Kenyan Boys Choir
Thousands of students and teachers packed the MTS Centre for We Day on Monday.
The event, organized by Free the Children, combines a live music concert with motivational speeches and addresses. The idea is to inspire young people to make a change in the world, organizers say.
One of those empowering messages came from Rinelle Harper, 17, who was attacked in Winnipeg and left for dead on the banks of the Assiniboine River one year ago.
Harper, who took the stage with humanitarian Amanda Lindhout to talk about the power of education, also spoke about her resiliency and coming to terms with what happened.
"I didn't choose what happened to me, but I chose to speak out against violence, " she said. "I learned from it. This incident is a doorway to a better life. I made the choice to return to school, just two weeks after the incident, and last year, even though I spent weeks in hospital — I was still hurting a lot — I graduated Grade 11 with all of my credits."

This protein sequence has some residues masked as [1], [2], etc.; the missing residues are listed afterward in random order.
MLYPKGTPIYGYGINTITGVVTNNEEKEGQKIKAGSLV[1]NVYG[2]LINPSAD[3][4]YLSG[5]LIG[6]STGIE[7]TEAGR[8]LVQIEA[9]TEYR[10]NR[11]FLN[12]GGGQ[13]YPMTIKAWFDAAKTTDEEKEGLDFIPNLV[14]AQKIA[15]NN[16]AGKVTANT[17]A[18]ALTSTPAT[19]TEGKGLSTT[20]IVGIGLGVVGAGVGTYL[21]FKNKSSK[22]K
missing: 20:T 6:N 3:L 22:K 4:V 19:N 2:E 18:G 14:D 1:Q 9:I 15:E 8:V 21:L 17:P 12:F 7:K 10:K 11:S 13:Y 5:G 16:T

Harper said her mom had hoped she would take a semester off to recover, but she decided not to.
"I didn't want to let my experience hold me back, " she said. "My spirit was still very strong."
Focussing on school and her future instead of the pain from her past helps give her purpose, she said.
"I want to teach people that change starts with us, " she said. "Violence is not only physical. It's also gossip and bullying. These are things people do every day. They don't see how destructive it can be."
MTS Centre lights up for #WeDay. #cbcmb cbcmb— @NellyonCBC
Other speakers included Premier Greg Selinger, Mayor Brian Bowman, Free the Children founder Craig Kielburger and actor Henry Winkler.
Musical acts included Tyler Shaw, Kardinal Offishall and the Kenyan Boys Choir.
This is the fifth We Day held in Winnipeg.
We're all about learning and rocking for good causes today at #WeDay #Manitoba! #schoolshoutout1031 #socialjustice— @mbteachers